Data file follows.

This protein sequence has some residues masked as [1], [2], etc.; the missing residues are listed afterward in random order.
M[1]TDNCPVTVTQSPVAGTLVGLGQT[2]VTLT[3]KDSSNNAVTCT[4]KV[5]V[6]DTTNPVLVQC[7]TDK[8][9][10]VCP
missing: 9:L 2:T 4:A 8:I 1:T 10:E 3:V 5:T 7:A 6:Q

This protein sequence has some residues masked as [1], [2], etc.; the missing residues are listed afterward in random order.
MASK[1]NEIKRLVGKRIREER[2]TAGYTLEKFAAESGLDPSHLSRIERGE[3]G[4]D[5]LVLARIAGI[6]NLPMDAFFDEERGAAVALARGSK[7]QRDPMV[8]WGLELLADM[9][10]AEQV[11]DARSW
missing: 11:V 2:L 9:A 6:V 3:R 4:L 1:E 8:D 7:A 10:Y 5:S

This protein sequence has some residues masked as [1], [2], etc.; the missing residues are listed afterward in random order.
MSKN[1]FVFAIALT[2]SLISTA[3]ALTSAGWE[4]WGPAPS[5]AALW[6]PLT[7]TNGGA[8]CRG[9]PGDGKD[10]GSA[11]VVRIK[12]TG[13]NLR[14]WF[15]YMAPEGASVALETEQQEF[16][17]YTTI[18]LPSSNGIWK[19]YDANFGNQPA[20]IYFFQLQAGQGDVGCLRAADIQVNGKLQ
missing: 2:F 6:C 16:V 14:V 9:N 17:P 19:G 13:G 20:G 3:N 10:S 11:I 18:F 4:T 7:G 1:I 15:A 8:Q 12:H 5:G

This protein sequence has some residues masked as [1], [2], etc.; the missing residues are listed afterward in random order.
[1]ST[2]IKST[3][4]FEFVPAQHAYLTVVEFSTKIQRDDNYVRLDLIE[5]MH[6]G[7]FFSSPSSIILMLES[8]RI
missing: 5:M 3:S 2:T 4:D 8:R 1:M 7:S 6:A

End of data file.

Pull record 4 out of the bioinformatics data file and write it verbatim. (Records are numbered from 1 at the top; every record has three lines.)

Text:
This protein sequence has some residues masked as [1], [2], etc.; the missing residues are listed afterward in random order.
[1]ST[2]IKST[3][4]FEFVPAQHAYLTVVEFSTKIQRDDNYVRLDLIE[5]MH[6]G[7]FFSSPSSIILMLES[8]RI
missing: 5:M 3:S 2:T 4:D 8:R 1:M 7:S 6:A